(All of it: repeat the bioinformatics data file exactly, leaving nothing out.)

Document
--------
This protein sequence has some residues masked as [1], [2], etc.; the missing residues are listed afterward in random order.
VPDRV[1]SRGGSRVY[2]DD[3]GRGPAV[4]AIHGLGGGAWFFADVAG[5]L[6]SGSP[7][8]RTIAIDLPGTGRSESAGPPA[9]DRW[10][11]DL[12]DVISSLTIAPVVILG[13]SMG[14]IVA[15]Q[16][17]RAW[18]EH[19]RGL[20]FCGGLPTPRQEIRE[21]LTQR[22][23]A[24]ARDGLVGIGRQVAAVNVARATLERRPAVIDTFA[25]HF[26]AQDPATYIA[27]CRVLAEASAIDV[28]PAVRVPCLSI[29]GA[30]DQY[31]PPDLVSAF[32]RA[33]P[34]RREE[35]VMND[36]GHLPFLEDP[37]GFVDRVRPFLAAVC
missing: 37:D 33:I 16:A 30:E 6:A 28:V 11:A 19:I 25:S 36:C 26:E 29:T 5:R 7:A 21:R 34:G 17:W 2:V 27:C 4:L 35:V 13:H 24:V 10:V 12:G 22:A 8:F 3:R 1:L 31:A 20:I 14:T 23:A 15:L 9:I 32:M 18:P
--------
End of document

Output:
This protein sequence has some residues masked as [1], [2], etc.; the missing residues are listed afterward in random order.
VPDRV[1]SRGGSRVY[2]DD[3]GRGPAV[4]AIHGLGGGAWFFADVAG[5]L[6]SGSP[7][8]RTIAIDLPGTGRSESAGPPA[9]DRW[10][11]DL[12]DVISSLTIAPVVILG[13]SMG[14]IVA[15]Q[16][17]RAW[18]EH[19]RGL[20]FCGGLPTPRQEIRE[21]LTQR[22][23]A[24]ARDGLVGIGRQVAAVNVARATLERRPAVIDTFA[25]HF[26]AQDPATYIA[27]CRVLAEASAIDV[28]PAVRVPCLSI[29]GA[30]DQY[31]PPDLVSAF[32]RA[33]P[34]RREE[35]VMND[36]GHLPFLEDP[37]GFVDRVRPFLAAVC
missing: 37:D 33:I 16:A 30:E 6:A 28:V 11:A 19:I 25:S 36:C 26:E 29:T 5:R 7:A 21:R 34:G 17:W 2:V 27:C 4:L 35:V 13:H 24:V 10:V 12:G 22:A 8:F 3:R 1:L 31:A 20:I 14:T 23:A 15:L 9:I 32:M 18:P